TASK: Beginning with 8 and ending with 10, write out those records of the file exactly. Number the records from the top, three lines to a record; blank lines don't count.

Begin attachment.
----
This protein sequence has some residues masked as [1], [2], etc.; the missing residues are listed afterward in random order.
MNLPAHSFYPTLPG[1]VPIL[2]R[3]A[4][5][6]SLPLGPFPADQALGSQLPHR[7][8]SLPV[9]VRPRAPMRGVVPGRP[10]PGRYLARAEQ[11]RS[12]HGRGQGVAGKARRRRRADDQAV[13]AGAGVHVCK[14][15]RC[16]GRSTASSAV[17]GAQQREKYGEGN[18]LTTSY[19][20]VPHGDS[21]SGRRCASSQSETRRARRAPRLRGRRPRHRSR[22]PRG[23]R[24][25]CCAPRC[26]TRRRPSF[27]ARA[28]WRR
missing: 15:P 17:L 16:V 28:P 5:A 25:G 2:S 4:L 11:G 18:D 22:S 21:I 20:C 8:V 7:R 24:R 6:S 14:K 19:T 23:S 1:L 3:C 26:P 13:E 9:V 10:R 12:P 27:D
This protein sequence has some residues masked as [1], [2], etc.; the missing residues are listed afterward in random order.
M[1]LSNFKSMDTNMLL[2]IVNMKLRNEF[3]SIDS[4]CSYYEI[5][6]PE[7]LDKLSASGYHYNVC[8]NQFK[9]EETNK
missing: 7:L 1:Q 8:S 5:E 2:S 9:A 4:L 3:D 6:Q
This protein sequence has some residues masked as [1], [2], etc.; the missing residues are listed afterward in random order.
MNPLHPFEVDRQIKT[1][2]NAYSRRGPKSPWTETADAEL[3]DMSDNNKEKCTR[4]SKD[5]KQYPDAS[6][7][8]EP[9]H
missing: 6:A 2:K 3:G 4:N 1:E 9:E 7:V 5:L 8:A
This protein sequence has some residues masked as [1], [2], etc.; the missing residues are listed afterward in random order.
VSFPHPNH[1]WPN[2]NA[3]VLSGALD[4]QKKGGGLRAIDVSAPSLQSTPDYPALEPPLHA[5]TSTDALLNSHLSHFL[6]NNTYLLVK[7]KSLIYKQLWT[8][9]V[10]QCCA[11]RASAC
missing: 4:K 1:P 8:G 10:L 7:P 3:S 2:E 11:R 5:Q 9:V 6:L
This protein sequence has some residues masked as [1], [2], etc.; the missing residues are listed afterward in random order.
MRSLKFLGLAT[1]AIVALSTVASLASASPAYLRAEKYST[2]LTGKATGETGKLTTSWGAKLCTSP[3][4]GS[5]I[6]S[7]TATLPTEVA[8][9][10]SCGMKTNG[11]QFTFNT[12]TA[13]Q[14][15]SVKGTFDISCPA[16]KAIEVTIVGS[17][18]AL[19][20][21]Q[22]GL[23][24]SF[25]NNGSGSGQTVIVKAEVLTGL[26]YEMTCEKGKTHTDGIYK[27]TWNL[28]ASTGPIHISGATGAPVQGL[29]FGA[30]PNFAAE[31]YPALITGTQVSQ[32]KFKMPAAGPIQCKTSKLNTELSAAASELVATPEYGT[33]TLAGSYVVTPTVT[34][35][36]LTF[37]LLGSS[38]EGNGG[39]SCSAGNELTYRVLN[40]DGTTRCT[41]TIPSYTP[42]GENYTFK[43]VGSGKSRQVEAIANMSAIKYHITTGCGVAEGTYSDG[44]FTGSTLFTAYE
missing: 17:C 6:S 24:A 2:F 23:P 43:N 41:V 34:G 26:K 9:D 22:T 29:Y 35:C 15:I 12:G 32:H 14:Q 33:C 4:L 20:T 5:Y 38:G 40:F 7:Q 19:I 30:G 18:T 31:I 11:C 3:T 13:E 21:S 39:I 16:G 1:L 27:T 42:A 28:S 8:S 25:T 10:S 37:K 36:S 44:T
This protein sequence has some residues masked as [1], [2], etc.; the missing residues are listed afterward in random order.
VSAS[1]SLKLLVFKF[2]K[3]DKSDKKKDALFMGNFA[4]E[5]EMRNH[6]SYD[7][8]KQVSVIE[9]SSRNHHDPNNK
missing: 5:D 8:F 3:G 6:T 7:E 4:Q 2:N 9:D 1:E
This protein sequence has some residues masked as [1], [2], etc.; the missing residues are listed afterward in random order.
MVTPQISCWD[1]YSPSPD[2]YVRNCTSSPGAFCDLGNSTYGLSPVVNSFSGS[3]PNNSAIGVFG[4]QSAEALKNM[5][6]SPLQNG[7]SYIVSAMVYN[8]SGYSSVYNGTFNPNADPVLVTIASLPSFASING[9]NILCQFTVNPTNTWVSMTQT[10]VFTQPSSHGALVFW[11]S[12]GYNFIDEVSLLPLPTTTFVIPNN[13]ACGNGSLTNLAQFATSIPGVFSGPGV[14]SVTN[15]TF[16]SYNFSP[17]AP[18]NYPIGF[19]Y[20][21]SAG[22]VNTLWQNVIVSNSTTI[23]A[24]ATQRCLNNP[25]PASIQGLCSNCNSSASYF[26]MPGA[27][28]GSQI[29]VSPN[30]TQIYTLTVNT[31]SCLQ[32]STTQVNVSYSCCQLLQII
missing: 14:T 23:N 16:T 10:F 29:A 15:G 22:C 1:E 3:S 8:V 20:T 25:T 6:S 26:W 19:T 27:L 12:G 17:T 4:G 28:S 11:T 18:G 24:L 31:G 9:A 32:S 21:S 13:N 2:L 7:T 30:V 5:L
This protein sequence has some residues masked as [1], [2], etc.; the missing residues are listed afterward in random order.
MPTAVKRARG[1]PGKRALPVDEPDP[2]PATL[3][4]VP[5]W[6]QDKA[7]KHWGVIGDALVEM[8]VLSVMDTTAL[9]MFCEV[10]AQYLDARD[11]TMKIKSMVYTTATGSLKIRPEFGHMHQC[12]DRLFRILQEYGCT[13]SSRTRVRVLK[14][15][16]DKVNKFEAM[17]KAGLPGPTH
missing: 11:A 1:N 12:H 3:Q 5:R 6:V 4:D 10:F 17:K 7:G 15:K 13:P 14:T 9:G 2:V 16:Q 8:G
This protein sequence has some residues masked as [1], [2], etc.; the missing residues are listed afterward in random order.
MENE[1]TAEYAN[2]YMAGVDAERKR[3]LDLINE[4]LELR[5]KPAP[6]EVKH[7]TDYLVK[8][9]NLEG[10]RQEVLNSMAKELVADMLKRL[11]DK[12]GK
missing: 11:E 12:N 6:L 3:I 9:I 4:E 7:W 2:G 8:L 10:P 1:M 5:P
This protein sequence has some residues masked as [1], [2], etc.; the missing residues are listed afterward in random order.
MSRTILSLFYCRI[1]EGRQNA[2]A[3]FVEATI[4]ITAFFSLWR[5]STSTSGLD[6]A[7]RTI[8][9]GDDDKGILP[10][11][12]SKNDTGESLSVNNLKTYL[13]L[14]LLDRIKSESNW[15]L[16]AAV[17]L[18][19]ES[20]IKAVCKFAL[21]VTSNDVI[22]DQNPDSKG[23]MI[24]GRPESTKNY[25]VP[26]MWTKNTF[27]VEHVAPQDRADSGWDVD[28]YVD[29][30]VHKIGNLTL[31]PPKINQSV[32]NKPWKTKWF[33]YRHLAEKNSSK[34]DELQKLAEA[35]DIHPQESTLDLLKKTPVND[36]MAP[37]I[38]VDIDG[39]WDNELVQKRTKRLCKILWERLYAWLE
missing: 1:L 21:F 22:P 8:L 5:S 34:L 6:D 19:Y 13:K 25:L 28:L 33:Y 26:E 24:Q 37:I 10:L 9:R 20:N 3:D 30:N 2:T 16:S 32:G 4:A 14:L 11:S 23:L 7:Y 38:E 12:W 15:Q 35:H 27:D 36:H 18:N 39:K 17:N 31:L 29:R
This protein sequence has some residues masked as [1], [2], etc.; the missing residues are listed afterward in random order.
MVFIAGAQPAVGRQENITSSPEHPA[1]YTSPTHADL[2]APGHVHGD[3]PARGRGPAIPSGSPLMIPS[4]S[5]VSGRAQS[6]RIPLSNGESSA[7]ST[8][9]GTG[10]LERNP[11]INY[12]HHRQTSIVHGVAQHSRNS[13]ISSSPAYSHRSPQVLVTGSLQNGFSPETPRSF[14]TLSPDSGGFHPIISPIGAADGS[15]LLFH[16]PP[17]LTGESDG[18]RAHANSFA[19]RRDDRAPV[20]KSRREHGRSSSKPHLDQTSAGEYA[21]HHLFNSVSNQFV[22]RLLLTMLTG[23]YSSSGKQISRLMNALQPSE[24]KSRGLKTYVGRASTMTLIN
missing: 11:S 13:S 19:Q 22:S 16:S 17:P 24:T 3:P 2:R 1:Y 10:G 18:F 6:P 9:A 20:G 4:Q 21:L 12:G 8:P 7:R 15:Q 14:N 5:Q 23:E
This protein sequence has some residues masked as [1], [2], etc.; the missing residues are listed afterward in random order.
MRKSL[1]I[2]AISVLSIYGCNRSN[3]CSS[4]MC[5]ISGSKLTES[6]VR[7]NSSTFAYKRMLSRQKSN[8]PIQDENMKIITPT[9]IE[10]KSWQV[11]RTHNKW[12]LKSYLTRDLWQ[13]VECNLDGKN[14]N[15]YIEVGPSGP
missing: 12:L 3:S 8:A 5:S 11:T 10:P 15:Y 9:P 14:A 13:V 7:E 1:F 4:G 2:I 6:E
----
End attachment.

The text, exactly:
This protein sequence has some residues masked as [1], [2], etc.; the missing residues are listed afterward in random order.
MPTAVKRARG[1]PGKRALPVDEPDP[2]PATL[3][4]VP[5]W[6]QDKA[7]KHWGVIGDALVEM[8]VLSVMDTTAL[9]MFCEV[10]AQYLDARD[11]TMKIKSMVYTTATGSLKIRPEFGHMHQC[12]DRLFRILQEYGCT[13]SSRTRVRVLK[14][15][16]DKVNKFEAM[17]KAGLPGPTH
missing: 11:A 1:N 12:H 3:Q 5:R 6:V 4:D 10:F 17:K 7:G 15:K 13:P 14:T 9:G 2:V 16:Q 8:G
This protein sequence has some residues masked as [1], [2], etc.; the missing residues are listed afterward in random order.
MENE[1]TAEYAN[2]YMAGVDAERKR[3]LDLINE[4]LELR[5]KPAP[6]EVKH[7]TDYLVK[8][9]NLEG[10]RQEVLNSMAKELVADMLKRL[11]DK[12]GK
missing: 11:E 12:N 6:L 3:I 9:I 4:E 7:W 2:G 8:L 10:P 1:M 5:P
This protein sequence has some residues masked as [1], [2], etc.; the missing residues are listed afterward in random order.
MSRTILSLFYCRI[1]EGRQNA[2]A[3]FVEATI[4]ITAFFSLWR[5]STSTSGLD[6]A[7]RTI[8][9]GDDDKGILP[10][11][12]SKNDTGESLSVNNLKTYL[13]L[14]LLDRIKSESNW[15]L[16]AAV[17]L[18][19]ES[20]IKAVCKFAL[21]VTSNDVI[22]DQNPDSKG[23]MI[24]GRPESTKNY[25]VP[26]MWTKNTF[27]VEHVAPQDRADSGWDVD[28]YVD[29][30]VHKIGNLTL[31]PPKINQSV[32]NKPWKTKWF[33]YRHLAEKNSSK[34]DELQKLAEA[35]DIHPQESTLDLLKKTPVND[36]MAP[37]I[38]VDIDG[39]WDNELVQKRTKRLCKILWERLYAWLE
missing: 1:L 21:F 22:P 8:L 5:S 34:L 6:D 19:Y 13:K 25:L 28:L 33:Y 26:E 24:Q 37:I 10:L 9:R 20:N 3:D 30:N 2:T 16:S 32:G 4:A 14:L 11:S 23:L 7:Y 38:E 12:W 15:Q 35:H 27:D 36:H 18:N 39:K 17:N 31:L 29:R